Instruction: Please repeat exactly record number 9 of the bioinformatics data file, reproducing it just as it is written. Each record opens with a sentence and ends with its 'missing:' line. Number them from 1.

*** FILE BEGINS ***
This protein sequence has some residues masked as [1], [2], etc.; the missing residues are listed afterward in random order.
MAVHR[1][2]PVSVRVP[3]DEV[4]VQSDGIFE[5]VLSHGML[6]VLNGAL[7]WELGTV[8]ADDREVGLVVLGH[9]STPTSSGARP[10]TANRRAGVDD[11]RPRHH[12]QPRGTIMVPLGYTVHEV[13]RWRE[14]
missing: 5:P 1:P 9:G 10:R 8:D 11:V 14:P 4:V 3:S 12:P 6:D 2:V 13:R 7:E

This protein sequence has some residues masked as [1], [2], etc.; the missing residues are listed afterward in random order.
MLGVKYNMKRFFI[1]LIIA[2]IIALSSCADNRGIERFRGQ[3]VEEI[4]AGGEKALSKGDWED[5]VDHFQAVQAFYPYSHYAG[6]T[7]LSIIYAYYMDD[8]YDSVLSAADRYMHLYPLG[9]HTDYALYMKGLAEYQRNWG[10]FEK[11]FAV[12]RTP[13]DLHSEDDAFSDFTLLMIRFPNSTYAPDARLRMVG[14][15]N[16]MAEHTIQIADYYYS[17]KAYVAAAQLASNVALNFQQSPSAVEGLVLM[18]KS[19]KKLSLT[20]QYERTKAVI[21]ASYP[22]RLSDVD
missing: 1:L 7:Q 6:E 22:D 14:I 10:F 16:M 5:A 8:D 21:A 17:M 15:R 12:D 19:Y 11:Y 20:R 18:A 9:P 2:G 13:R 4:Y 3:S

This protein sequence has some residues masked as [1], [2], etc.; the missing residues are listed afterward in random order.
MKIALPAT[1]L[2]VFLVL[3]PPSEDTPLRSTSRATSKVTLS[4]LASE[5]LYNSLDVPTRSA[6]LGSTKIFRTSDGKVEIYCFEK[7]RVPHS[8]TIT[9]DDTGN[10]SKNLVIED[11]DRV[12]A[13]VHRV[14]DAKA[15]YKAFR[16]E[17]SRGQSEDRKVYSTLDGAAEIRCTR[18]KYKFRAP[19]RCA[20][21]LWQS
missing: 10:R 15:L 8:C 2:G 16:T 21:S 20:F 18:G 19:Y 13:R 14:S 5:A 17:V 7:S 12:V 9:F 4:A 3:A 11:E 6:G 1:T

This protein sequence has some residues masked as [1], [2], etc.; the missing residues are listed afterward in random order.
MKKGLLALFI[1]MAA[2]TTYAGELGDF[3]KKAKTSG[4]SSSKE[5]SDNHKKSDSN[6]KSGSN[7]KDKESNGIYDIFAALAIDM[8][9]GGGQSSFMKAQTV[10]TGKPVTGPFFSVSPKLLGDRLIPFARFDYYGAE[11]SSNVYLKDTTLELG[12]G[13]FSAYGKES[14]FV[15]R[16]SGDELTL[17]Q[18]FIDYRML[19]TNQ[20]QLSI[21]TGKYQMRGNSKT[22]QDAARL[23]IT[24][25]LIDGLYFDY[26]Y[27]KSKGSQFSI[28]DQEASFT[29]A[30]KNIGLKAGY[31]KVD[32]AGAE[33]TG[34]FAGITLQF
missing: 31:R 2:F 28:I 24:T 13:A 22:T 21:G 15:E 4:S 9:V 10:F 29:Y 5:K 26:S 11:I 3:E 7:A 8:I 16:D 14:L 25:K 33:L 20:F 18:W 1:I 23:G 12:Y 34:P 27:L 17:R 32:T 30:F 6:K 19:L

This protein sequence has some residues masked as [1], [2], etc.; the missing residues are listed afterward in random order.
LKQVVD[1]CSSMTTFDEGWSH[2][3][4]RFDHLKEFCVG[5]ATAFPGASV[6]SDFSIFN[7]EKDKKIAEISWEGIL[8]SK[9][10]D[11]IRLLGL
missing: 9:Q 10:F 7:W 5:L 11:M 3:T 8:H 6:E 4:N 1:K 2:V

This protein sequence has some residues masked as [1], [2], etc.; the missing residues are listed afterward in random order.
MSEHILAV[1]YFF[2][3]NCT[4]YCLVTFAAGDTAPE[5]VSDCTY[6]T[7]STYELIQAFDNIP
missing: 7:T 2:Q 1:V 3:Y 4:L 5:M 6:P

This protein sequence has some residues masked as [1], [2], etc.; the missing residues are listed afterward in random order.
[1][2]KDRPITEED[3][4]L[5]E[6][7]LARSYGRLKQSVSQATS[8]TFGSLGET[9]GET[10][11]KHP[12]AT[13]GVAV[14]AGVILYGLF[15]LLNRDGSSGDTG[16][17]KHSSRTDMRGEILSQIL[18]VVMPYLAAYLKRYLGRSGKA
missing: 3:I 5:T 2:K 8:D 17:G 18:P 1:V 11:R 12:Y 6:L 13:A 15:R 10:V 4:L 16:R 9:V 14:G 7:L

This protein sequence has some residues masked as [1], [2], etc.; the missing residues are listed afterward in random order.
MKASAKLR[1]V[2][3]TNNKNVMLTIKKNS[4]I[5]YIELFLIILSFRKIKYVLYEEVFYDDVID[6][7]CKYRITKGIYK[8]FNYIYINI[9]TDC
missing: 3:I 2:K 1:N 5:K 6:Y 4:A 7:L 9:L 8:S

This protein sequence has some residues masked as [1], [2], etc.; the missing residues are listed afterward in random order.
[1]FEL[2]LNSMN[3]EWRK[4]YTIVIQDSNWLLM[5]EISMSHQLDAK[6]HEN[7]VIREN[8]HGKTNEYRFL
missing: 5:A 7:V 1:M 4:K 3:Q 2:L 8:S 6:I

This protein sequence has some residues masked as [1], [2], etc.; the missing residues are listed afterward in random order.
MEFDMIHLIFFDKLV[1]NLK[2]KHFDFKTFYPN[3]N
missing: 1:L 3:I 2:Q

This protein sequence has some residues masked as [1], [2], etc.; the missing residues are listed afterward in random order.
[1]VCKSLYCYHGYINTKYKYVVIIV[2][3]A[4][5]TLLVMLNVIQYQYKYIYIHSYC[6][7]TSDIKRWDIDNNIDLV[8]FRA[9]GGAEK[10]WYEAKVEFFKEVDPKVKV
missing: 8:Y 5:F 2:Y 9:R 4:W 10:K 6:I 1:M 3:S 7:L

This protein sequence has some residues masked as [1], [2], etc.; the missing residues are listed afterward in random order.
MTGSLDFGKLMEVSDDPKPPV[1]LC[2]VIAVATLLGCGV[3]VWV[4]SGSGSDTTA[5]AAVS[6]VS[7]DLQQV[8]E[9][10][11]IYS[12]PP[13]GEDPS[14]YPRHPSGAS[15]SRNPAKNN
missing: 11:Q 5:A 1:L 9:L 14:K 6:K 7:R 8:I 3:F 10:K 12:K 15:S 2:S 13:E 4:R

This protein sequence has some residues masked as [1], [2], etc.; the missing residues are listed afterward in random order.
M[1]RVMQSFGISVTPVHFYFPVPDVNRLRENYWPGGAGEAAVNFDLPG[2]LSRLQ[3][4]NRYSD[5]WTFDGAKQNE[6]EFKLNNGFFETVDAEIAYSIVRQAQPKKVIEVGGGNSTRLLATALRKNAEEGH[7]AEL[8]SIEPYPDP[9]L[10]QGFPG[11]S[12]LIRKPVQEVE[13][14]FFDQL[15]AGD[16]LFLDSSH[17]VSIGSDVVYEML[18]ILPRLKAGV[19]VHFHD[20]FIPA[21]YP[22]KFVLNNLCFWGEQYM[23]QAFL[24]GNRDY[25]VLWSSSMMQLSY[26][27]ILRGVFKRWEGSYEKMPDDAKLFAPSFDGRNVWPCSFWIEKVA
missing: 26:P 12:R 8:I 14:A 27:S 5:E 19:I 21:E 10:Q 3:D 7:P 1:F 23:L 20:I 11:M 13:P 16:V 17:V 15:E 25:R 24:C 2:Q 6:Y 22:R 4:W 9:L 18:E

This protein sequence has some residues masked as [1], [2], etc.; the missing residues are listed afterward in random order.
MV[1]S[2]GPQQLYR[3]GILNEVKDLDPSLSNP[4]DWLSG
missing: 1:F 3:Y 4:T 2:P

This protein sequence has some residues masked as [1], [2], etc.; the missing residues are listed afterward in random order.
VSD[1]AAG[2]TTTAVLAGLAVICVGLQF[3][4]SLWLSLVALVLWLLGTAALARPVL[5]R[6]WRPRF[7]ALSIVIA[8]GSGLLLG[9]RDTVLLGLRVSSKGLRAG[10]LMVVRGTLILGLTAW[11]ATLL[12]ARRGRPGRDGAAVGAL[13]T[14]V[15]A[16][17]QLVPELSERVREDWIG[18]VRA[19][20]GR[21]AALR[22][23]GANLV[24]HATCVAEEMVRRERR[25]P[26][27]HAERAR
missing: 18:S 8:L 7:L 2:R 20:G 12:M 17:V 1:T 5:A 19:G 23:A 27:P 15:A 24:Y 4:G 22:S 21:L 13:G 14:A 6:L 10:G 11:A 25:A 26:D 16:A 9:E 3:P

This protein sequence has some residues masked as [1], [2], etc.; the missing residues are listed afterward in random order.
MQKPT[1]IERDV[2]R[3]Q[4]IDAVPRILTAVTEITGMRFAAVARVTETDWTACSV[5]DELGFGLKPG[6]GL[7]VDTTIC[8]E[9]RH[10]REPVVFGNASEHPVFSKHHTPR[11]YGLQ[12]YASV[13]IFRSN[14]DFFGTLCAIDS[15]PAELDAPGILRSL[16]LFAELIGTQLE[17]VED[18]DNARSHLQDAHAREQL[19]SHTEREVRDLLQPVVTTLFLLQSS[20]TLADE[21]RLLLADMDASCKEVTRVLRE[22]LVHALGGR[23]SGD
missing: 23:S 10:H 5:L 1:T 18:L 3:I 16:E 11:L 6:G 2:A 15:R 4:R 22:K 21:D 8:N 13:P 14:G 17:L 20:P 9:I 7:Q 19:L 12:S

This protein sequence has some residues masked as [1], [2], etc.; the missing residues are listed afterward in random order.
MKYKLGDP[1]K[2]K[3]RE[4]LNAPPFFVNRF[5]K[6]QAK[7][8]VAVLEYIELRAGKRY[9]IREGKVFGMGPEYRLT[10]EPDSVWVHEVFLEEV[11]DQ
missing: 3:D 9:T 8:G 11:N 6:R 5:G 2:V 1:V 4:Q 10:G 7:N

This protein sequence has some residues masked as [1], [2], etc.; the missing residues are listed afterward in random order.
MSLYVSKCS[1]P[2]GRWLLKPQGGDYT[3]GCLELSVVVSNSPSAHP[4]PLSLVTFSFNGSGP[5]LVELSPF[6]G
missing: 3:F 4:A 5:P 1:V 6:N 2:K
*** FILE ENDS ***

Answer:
This protein sequence has some residues masked as [1], [2], etc.; the missing residues are listed afterward in random order.
[1]FEL[2]LNSMN[3]EWRK[4]YTIVIQDSNWLLM[5]EISMSHQLDAK[6]HEN[7]VIREN[8]HGKTNEYRFL
missing: 5:A 7:V 1:M 4:K 3:Q 2:L 8:S 6:I